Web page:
Codename Suzette: An Extraordinary Story of Resistance and Rescue in Nazi Paris

Written by Anne Nelson
Review by Imogen Varney

This book is both uplifting and horrifying. It charts the occupation of Paris by the Nazis in WW2 and their persecution of the Jewish population, beginning with the detention of immigrant adults and ending with toddlers deported to concentration camps.

The focus is on Suzanne Spaak, a wealthy Belgian who married into her country’s most prominent political family. Her life before the war was privileged and secure and could have stayed that way even in exile in France, but she determined to help the children of Jewish parents who were threatened or deported. Although not French, nor religious, nor political in outlook, she engaged with any who shared her resolve to rescue and disperse these children. Using her money and social status selflessly, at huge personal risk she set up secret records of the children and where they were sent in the hope that after the war they could be re-united with their families, a hope that must so often have been dashed.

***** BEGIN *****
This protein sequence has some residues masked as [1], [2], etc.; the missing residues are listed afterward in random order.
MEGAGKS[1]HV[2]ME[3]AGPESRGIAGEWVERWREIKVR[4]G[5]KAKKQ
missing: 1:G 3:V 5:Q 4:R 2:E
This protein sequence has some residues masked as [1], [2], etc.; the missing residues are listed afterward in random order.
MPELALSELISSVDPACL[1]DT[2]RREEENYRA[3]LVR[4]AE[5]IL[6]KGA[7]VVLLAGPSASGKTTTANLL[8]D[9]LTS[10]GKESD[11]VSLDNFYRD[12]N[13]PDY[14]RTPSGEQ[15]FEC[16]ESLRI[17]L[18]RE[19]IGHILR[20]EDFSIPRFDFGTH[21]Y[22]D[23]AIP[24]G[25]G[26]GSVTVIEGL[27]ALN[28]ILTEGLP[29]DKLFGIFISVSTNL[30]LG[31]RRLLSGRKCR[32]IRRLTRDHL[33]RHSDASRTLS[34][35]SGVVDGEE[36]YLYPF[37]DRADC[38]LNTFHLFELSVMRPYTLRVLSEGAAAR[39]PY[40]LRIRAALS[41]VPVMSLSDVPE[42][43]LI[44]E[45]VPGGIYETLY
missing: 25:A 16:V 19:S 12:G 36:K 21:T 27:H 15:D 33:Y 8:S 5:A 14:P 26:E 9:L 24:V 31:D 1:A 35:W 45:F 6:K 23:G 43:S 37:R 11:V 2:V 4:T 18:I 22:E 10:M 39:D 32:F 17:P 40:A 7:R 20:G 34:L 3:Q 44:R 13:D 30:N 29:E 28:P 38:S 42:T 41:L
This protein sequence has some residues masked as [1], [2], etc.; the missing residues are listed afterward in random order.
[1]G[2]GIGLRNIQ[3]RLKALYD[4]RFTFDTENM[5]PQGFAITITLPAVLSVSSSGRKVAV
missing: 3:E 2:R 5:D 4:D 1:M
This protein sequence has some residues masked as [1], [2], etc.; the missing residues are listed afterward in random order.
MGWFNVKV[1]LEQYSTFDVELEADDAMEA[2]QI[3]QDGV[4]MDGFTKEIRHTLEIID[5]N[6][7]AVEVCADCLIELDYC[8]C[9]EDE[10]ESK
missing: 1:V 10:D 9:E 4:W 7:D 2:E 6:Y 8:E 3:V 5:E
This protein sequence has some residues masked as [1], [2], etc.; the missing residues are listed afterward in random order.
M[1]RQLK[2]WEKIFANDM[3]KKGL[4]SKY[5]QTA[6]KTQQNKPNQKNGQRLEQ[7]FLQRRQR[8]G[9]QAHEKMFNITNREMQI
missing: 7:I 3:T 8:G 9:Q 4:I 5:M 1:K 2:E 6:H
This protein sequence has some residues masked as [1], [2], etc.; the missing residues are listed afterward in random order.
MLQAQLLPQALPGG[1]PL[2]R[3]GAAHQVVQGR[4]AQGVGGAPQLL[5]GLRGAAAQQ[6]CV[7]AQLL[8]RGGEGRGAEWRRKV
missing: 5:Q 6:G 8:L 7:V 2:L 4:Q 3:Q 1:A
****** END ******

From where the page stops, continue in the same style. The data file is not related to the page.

This is a thoroughly researched and compelling account of that dangerous undertaking, drawing on many sources, including interviews with Suzanne Spaak’s two children. Though Spaak’s work is the chief focus, through it we get an illuminating perspective on the politics of occupied France.

The author says that in post-war accounts Suzanne Spaak ‘was always a footnote’ because she did not belong to any of the well-known resistance groups.  Her aim was to change that, and she has done so in full measure.